Allegiant Air reported (01-Aug-2011) its 34th consecutive profitable quarter in 2Q2011, with the carrier noting that the USD19 increase in revenue per passenger more than offset the USD15 per passenger increase in fuel costs during the quarter. Allegiant Travel Company President Andrew Levy noted that the carrier produced the highest total fare in the company's history, driven by increases in the base air fare, and air-related and third-party ancillary revenues. "A 2.6% reduction in capacity was a key factor enabling this strong revenue performance. We have again proven we can thrive during periods of high fuel price volatility if we are prudent in how we allocate our capacity," he noted. In the current quarter, the carrier is again lowering capacity growth and is again expecting to post substantial increases in unit revenues. For 4Q2011, the carrier will also grow capacity modestly, mostly attributable to having a full quarter flying its first B757, as well as a small contribution from the presence of some re-configured MD-80 aircraft with 166 seats in the operating fleet.
Allegiant posts 34th consecutive profit quarter
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European airline seat capacity growth accelerates - perhaps too quickly: Outlook for winter 2016/17
The summer 2016 season came to an end on 29-Oct-2016. Adjusting for an extra week relative to the previous summer, it produced seat growth of 6% for capacity to/from/within Europe, matching the rate of growth in summer 2015, but higher than the 10-year average rate of 4% and higher than any other summer since 2010.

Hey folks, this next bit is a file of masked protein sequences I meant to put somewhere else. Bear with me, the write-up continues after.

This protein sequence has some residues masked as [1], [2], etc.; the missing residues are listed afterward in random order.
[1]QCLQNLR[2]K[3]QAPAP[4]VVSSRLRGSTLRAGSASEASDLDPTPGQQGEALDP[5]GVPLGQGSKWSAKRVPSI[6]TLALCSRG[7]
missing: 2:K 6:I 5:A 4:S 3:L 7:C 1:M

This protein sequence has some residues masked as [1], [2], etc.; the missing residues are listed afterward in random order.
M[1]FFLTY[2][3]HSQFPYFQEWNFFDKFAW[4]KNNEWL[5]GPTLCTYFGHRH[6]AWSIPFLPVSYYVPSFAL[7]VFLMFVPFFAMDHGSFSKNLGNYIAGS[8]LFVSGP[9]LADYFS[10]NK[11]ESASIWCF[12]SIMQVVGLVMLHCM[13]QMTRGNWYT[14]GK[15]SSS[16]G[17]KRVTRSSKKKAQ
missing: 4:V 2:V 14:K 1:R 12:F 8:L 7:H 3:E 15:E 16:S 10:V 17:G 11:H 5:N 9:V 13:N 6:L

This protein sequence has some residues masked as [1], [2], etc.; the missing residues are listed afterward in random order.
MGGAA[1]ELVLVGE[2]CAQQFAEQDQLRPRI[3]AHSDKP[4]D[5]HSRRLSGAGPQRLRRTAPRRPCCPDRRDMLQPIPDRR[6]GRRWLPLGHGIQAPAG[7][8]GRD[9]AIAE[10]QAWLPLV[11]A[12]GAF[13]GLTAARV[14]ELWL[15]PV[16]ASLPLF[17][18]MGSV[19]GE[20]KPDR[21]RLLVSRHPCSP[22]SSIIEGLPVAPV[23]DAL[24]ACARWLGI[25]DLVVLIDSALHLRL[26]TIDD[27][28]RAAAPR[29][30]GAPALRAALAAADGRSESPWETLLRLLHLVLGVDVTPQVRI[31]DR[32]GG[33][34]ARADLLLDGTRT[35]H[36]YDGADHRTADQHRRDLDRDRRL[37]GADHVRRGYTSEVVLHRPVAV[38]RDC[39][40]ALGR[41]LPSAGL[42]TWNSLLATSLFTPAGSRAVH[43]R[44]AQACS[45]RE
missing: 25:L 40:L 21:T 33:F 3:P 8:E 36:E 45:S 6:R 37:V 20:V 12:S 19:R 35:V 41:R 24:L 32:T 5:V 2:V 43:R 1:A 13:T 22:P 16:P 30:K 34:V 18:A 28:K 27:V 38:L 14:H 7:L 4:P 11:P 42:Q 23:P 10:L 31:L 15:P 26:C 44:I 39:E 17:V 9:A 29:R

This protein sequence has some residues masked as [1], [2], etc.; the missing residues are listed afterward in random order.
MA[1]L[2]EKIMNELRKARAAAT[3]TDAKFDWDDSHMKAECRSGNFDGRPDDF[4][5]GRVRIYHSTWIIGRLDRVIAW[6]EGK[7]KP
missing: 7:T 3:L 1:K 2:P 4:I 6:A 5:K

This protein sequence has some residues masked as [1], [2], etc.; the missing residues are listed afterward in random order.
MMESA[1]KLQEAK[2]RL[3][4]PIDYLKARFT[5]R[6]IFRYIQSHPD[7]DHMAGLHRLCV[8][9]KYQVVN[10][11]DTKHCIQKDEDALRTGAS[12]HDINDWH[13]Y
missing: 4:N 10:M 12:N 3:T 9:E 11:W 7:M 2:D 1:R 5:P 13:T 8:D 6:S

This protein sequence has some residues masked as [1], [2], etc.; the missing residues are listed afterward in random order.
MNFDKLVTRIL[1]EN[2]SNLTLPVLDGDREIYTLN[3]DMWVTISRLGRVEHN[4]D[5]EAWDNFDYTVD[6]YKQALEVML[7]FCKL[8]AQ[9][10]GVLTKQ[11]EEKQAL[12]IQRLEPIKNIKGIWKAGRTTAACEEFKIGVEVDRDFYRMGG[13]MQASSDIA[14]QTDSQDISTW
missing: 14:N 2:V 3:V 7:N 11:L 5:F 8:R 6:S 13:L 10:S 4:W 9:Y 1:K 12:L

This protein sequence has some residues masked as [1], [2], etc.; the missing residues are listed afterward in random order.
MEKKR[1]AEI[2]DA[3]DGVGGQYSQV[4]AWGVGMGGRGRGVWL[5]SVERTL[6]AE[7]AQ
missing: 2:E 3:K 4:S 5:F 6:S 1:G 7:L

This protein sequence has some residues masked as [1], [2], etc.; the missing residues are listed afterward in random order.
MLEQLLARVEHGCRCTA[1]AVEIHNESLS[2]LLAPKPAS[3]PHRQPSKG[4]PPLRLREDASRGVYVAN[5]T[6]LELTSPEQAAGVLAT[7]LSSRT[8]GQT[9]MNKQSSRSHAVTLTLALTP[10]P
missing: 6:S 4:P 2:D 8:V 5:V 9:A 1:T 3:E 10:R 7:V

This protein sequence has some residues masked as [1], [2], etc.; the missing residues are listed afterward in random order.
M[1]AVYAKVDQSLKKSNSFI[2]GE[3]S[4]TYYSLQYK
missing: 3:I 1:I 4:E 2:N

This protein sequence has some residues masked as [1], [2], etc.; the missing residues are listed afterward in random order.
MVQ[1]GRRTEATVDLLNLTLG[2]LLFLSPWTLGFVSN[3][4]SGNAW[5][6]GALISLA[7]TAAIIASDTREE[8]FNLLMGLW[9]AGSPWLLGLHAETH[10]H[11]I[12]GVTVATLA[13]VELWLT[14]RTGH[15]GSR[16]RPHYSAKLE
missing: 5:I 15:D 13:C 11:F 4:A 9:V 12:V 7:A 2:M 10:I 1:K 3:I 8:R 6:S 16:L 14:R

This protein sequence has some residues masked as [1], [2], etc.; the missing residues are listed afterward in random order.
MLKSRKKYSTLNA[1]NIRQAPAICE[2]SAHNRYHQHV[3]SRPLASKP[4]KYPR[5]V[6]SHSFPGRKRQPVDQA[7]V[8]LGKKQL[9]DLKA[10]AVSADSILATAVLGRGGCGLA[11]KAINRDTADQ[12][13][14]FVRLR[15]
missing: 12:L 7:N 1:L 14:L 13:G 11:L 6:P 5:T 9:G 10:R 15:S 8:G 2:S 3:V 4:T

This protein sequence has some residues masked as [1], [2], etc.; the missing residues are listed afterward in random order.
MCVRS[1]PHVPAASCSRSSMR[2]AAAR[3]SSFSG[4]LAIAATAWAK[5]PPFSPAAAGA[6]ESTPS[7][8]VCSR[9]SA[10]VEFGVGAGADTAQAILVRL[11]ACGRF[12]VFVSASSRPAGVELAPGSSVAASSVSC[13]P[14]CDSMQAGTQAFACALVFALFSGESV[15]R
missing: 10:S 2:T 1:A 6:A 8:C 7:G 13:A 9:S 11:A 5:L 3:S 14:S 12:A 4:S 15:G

Current indications from data filed with OAG are that Europe will also experience accelerating capacity growth in the winter 2016/2017 season, which runs from 30-Oct-2016 to 25-Mar-2017. Adjusting for the season being shorter by one week relative to last winter, total seat growth in Europe is set to reach 7%, compared with 6% growth in winter 2015/2016 (and 6% growth in summer 2016). This is higher than the 10-year average rate for winter of 3% and the highest winter growth since 2007/2008.
On routes to all but one region from Europe, seat growth this winter will both be faster than last winter and higher than its 10-year average. The one exception is Europe to Middle East, the fastest-growing region, where capacity growth will remain at 10%. This report presents analysis of this winter's seat growth for Europe by region and by airline group.
WOW air: the fast-growing Icelandic LCC starts new widebody services to US West Coast
The rapidly growing Icelandic LCC WOW air began a new chapter in its short history on 9-Jun-2016. Just over four years after its inaugural flight – from Reykjavik to Paris on 31-May-2012 – the airline has launched its first widebody service from Reykjavik to San Francisco. This route will be joined on 15-Jun-2016 by a Los Angeles service, also deploying A330-300 aircraft and taking its North American network to six destinations.
With 20 European destinations it is developing a role as a provider of low cost trans-Atlantic connecting services to sit alongside its point-to-point offering. In this respect it is providing growing competition to its larger compatriot Icelandair, which is also growing fast (and profitably).
However for now, at least, there appears to be room for both: Icelandair is not present on 12 of WOW air's European city pairs, or on three of its North American routes. Certainly the North Atlantic needs new competition, and both Icelandic airlines are helping to provide it.